The package is typical for a BLON product. Inside the box, you get the Z200 IEMs, 3x pairs of silicone eartips and a canvas carrying pouch. Personally, I think a better variety of eartips would be much more useful than the pouch.
The Z200 has metal shells with a zinc alloy dual acoustic cavity. Ergonomically, it’s easier to get along with than the BL03. Unfortunately, however, this time the cable is not detachable so you’re stuck with the less-than-stellar tangly stock offering.
I think the shells look great. They have a matte black or purple finish with a gold moon pattern on the faceplate. There are 2 small vents: one near the base of the nozzle and another near the base of the cable connector.
The nozzles are a bit short so finding the right eartips is essential for getting a good fit. I find these shells fit in my ears perfectly. They’re similar in size and shape to the Moondrop Chu. The noise isolation is great for such small shells too, so you can enjoy your music without distractions.
The BLON Z200 has a mild V-shaped signature. It has a healthy boost in the lows and fairly upfront treble. Despite the mild V, Z200’s vocals are forward and engaging. These are efficient IEMs and as such, they’re easy to drive and don’t require additional amplification.
The bass is lifted well above neutral. As a result, there’s plenty of power in the lows in both the mid-bass and sub-bass. It’s a bit thumpy and so it’s not for anyone who’s shy on bass or looking for a neutral or reference sound. Having said that, the quality of the bass is decent and there’s no distortion even when you turn your music up loud.
Listening to Holographic Field’s “Hum”, the kick drums hit hard with ample impact. It might even be too much for the faint at heart but bassheads will love it. The sub-bass has a nice rumble to it and sufficient authority.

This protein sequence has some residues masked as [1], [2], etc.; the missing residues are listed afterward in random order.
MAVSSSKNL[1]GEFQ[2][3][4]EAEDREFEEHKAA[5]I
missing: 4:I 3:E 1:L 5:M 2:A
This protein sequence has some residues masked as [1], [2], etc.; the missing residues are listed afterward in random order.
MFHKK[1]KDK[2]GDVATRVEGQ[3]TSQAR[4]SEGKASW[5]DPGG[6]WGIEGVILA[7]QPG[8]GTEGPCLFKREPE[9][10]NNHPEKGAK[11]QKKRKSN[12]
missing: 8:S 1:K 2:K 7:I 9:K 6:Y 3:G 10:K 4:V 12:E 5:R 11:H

The midrange is a bit recessed which is normal for a V-shaped IEM. But it’s not too drastic and there’s still enough midrange presence to be heard. Perhaps the most enticing thing about Z200’s midrange is the staging; the stage has a neutral position, allowing adequate space around the centre image.
There’s good clarity in the mids but there’s also some bass bleed that thickens the lower bands. The resolution is decent but deteriorates as things ramp up during busy segments.
The lower treble is lifted, giving the Z200 abundant energy in the highs. However, a large dip in the upper treble makes cymbals sound distant. For the most part, it’s a competent treble that delivers moderate amounts of detail without sharpness. While it’s not inherently sibilant, Z200 can be a little unforgiving on sibilant recordings.
Soundstage and Technicalities
The soundstage is pretty impressive for a budget IEM. V-shaped sound signatures often produce some of the best stages and this is a good example. The stage is quite wide and sounds can reach out past the edges of my headspace.
The depth is good too, thanks to the full-bodied bass. It’s the midrange that suffers most from this type of tuning though. The stage positioning is pushed back with good spacing around the centre image when isolated. But when the bass and treble kick in, the midrange sometimes struggles to gain a foothold and gets lost in the cacophony.
The BLON Z200 is a capable IEM but it’s going to struggle to gain purchase in the current budget space. I feel the cable was probably the biggest mistake here as nowadays people just expect detachable ones. In addition, the short nozzles will cause fit issues for some people (although I find the shells extremely comfortable).
True, there are other popular budget IEMs with fixed cables but their outstanding audio quality (Chu) is enough reason for people to overlook that shortcoming. Although my opinions might seem negative, the Z200 is really a decent earphone. It’s just that in the current market, you need to deliver more if you want people to take notice.
The BL03 is still BLON’s only standout product. They say lightning doesn’t strike twice and sadly, that currently seems to be BLON’s predicament.